Best of all, propolis is an inexpensive, natural substance. "We know that of the 40 million or so people affected by the HIV virus, 90% of them are living in the developing world, where they can't afford retroviral drugs at $10,000 a year," said Peterson. "Propolis, by comparison, is available for pennies. And it's been used with relative safety for medicinal purposes for 5,000 years, since Biblical times at least, all over the earth. We know it has activity against many bacteria, fungi, viruses -- it's a warehouse of antimicrobial activity. Because of propolis, a beehive is one of the most sterile places on earth. I have much greater respect for bees than I ever did," he said. "They're very clever beasts."
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Growing Old is Now Optional -- Not Inevitable
Shangri-La is a fictional paradise described in the 1933 novel Lost Horizon by British author James Hilton. It is a mystical valley in the Himalayas -- and people who live there are almost immortal ... living years beyond the normal lifespan and only very slowly aging in appearance.
For the first time in man's age-old quest for the fountain of youth, something has the potential to extend maximum human lifespan ... and come close to creating a modern day Shangri-La.
Three scientists won the Nobel Prize in 2009 for discovering a technology that is proven to slow down the aging process and even reverse it, thereby enabling one to grow younger! This is the greatest breakthrough in the history of anti-aging medicine and has the power to alter a human being's genetic clock and extend life indefinitely.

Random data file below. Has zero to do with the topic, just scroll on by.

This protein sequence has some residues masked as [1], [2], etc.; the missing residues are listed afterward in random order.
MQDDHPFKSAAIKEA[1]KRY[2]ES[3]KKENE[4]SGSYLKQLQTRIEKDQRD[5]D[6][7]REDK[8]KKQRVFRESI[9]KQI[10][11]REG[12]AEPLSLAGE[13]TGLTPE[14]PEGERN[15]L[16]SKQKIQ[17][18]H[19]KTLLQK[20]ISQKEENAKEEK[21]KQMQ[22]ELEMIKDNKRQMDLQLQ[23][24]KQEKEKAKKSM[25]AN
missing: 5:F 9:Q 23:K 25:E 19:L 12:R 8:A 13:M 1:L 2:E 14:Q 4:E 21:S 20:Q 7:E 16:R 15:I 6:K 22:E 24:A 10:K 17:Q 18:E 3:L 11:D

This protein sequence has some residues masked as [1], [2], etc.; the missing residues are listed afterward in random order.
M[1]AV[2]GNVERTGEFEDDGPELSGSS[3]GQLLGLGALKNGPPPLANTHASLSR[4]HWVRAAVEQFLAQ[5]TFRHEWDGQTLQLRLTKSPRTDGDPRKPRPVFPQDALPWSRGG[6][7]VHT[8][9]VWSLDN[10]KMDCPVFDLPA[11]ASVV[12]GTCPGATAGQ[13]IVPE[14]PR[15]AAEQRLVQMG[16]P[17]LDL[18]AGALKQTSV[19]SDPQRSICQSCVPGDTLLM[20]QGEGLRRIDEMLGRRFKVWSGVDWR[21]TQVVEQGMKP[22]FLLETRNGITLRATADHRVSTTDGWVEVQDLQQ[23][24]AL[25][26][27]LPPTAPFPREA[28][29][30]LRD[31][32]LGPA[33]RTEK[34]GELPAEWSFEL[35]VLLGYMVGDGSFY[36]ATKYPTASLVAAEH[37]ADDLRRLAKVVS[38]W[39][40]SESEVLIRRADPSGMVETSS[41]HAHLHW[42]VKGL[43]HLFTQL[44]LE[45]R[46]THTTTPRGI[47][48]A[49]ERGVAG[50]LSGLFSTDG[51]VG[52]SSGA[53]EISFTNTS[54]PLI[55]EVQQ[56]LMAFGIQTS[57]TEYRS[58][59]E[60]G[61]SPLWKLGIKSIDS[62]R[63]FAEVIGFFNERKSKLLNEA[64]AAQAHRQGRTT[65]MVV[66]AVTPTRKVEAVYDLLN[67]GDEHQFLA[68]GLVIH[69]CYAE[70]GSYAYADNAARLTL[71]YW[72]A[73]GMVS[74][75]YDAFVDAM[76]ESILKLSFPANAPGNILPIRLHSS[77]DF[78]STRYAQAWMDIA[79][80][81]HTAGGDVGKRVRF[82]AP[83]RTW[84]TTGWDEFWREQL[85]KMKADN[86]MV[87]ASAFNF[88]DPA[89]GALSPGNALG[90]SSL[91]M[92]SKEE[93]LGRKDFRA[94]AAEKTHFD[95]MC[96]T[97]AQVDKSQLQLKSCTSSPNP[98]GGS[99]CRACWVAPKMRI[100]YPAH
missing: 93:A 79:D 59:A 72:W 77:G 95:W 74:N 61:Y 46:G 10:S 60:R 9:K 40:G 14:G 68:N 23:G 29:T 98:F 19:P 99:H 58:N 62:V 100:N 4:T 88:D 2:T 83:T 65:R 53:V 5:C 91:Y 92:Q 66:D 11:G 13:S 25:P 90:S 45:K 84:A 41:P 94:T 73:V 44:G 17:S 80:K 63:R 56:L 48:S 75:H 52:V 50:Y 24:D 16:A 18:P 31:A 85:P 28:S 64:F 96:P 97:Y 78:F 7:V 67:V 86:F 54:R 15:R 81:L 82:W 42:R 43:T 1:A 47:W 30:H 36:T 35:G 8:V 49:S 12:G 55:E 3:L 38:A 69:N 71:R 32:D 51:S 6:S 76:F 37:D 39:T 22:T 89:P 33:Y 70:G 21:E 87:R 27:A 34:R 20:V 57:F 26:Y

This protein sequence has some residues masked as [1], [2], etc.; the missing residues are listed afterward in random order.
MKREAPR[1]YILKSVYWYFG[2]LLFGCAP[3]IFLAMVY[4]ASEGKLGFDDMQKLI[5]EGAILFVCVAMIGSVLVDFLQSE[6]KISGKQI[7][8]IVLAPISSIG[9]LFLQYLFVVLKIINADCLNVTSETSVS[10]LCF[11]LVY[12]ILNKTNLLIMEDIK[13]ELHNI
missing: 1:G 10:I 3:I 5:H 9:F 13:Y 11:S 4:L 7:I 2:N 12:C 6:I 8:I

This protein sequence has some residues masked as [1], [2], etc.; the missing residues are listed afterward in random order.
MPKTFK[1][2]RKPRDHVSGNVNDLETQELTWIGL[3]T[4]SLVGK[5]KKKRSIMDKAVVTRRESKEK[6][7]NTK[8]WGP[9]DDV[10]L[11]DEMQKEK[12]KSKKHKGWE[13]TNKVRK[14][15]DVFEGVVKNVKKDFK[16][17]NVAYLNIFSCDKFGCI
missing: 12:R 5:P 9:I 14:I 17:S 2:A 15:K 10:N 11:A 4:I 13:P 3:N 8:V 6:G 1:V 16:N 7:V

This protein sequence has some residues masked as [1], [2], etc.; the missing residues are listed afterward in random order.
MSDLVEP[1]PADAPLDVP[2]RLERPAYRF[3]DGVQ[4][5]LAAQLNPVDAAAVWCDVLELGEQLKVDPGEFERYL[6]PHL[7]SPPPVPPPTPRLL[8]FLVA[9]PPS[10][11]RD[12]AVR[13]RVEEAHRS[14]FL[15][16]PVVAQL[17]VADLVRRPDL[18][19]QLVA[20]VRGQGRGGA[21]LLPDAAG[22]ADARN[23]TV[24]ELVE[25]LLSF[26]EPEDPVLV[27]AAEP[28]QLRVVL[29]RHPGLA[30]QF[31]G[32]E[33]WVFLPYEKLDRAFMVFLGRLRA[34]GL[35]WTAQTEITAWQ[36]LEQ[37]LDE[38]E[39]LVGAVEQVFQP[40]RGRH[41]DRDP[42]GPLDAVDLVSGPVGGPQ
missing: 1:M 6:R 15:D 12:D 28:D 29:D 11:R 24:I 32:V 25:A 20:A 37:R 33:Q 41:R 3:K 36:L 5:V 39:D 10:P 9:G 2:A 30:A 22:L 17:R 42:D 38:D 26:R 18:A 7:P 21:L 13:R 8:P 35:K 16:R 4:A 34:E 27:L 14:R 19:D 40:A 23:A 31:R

The 3 scientists stumbled upon this anti-aging technology just 10 years ago. They found a hidden switch in every cell of the body that controls how long a person lives . . . and when that person will die.
In utter astonishment, they watched how -- with this hidden switch turned on -- generation after generation of cells multiplied . . . without aging.
As one top researcher put it in a Harvard report, "With this switch turned on, these cells become 'immortalized'."
Prior to 2007, no one knew how to activate that switch. Now, thanks to the pioneering work of the 3 Nobel prize-winning scientists, the world has a mechanism for activating it.
Telomere biology is at the heart of this anti-aging phenomenon -- and it is being hailed as the most dramatic advance in the world of life extension.
The telomere is the part of your chromosome that controls aging. Every time your cells divide, your telomeres get shorter. And when your telomeres finally get too short, your cells die a "genetically pre-programmed" death ... and life comes to an end.
| Elizabeth Blackburn, an Australian-born American biological researcher at the University of California, San Francisco is the world's most famous telomere biologist. Telomeres are the "caps" at the end of chromosomes that protect the chromosomes. Blackburn co-discovered telomerase, the enzyme that rebuilds the telomere. For this work, she was awarded the 2009 Nobel Prize in Medicine, together with Carol W. Greider and Jack W. Szostak. |
The enzyme called telomerase, which was discovered by the 3 Nobel prize-winning scientists, is in every cell of your body but is often turned off. Telomerase makes your telomeres longer.
A biotechnology company based in Menlo Park, California, has recently developed a telomerase activator agent derived from the Chinese astragalus plant. The telomerase activator is a concentrated nutrient that helps prevent your telomeres from shortening -- and in some cases, it actually lengthens telomeres. That means your cells could actually become biologically younger
Interesanta cura si m+as bucura sa fie de real folos.
Rodica draga , teinvit la rugaciune pentru Emma Repede fosta Morosan, colaboratoare la grupul SPERANTA.A avut accident de masina.Detalii gasesti "la plimbare"...Pace tie scumpa mea!